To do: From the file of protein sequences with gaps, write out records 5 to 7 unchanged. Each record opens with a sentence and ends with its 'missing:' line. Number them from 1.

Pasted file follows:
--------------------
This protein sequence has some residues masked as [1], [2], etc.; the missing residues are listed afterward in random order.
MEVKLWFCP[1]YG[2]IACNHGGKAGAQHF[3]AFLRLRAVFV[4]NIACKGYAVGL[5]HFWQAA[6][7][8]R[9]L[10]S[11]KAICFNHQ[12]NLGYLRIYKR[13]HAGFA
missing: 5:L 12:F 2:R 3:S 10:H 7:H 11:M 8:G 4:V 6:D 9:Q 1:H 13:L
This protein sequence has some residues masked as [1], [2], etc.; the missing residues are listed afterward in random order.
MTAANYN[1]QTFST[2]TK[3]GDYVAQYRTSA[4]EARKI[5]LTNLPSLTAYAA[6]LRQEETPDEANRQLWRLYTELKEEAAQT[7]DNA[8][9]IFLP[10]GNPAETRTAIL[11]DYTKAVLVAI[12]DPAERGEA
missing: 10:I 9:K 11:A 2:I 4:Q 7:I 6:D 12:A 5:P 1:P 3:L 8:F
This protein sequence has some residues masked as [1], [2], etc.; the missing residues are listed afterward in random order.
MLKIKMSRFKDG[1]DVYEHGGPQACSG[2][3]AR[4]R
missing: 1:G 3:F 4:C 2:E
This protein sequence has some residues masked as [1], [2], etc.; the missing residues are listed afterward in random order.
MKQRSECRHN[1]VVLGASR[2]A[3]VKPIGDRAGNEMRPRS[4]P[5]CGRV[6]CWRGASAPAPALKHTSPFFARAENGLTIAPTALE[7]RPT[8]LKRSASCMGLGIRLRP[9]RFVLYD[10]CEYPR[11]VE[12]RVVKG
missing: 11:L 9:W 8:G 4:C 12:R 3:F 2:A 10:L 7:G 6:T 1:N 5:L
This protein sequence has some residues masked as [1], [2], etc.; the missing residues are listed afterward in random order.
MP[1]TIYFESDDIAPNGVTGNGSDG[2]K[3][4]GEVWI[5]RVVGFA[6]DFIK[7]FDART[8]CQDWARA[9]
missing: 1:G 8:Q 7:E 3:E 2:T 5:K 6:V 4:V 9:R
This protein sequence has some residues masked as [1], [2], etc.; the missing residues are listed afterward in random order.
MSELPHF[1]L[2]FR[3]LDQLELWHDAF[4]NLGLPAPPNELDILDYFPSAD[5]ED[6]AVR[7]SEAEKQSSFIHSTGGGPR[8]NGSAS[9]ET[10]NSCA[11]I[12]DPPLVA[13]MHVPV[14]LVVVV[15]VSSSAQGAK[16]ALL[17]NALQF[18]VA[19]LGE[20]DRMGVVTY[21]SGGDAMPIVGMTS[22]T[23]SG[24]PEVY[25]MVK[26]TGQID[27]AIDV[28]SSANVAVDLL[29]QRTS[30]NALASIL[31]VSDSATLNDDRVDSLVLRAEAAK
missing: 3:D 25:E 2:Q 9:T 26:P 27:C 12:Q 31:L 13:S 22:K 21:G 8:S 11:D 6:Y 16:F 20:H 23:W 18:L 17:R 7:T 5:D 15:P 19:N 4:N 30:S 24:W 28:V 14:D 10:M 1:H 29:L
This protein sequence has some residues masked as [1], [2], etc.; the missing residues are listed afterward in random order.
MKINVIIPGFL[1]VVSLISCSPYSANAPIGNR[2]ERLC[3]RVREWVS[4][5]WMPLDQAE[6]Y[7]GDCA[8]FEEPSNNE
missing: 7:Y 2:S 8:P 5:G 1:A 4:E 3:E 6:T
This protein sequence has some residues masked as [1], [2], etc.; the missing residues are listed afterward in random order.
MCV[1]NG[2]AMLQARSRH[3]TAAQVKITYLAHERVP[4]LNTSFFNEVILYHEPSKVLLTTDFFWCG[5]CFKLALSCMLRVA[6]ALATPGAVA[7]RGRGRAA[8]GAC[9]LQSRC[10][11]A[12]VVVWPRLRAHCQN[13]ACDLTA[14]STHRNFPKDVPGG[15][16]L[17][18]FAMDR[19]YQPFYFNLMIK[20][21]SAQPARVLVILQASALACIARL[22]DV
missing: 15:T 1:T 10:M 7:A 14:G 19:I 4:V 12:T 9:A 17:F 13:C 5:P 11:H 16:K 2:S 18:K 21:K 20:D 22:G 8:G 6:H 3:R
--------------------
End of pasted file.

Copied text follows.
This protein sequence has some residues masked as [1], [2], etc.; the missing residues are listed afterward in random order.
MP[1]TIYFESDDIAPNGVTGNGSDG[2]K[3][4]GEVWI[5]RVVGFA[6]DFIK[7]FDART[8]CQDWARA[9]
missing: 1:G 8:Q 7:E 3:E 2:T 5:K 6:V 4:V 9:R
This protein sequence has some residues masked as [1], [2], etc.; the missing residues are listed afterward in random order.
MSELPHF[1]L[2]FR[3]LDQLELWHDAF[4]NLGLPAPPNELDILDYFPSAD[5]ED[6]AVR[7]SEAEKQSSFIHSTGGGPR[8]NGSAS[9]ET[10]NSCA[11]I[12]DPPLVA[13]MHVPV[14]LVVVV[15]VSSSAQGAK[16]ALL[17]NALQF[18]VA[19]LGE[20]DRMGVVTY[21]SGGDAMPIVGMTS[22]T[23]SG[24]PEVY[25]MVK[26]TGQID[27]AIDV[28]SSANVAVDLL[29]QRTS[30]NALASIL[31]VSDSATLNDDRVDSLVLRAEAAK
missing: 3:D 25:E 2:Q 9:T 26:P 27:C 12:Q 31:L 13:S 22:K 21:G 8:S 11:D 6:Y 16:F 20:H 23:W 18:L 17:R 7:T 5:D 15:P 19:N 4:N 30:S 24:W 28:V 14:D 10:M 1:H 29:L
This protein sequence has some residues masked as [1], [2], etc.; the missing residues are listed afterward in random order.
MKINVIIPGFL[1]VVSLISCSPYSANAPIGNR[2]ERLC[3]RVREWVS[4][5]WMPLDQAE[6]Y[7]GDCA[8]FEEPSNNE
missing: 7:Y 2:S 8:P 5:G 1:A 4:E 3:E 6:T